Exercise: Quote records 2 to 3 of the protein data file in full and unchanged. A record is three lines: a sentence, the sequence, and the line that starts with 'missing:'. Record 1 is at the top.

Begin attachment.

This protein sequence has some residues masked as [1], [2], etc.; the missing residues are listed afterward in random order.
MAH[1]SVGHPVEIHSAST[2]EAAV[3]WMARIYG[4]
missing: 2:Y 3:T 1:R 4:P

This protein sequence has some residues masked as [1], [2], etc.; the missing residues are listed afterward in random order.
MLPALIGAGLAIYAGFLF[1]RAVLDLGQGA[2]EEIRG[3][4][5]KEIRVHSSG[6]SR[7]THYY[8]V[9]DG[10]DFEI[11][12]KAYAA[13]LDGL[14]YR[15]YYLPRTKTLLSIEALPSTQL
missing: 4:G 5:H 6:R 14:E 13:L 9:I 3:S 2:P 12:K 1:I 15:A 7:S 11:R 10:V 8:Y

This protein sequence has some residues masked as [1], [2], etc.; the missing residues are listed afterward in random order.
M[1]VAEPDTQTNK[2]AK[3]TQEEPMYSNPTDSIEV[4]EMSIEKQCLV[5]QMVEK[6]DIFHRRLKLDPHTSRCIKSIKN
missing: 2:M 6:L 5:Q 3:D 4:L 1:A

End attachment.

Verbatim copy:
This protein sequence has some residues masked as [1], [2], etc.; the missing residues are listed afterward in random order.
MLPALIGAGLAIYAGFLF[1]RAVLDLGQGA[2]EEIRG[3][4][5]KEIRVHSSG[6]SR[7]THYY[8]V[9]DG[10]DFEI[11][12]KAYAA[13]LDGL[14]YR[15]YYLPRTKTLLSIEALPSTQL
missing: 4:G 5:H 6:R 14:E 13:L 9:I 3:S 2:P 12:K 1:I 15:A 7:S 11:R 10:V 8:Y

This protein sequence has some residues masked as [1], [2], etc.; the missing residues are listed afterward in random order.
M[1]VAEPDTQTNK[2]AK[3]TQEEPMYSNPTDSIEV[4]EMSIEKQCLV[5]QMVEK[6]DIFHRRLKLDPHTSRCIKSIKN
missing: 2:M 6:L 5:Q 3:D 4:L 1:A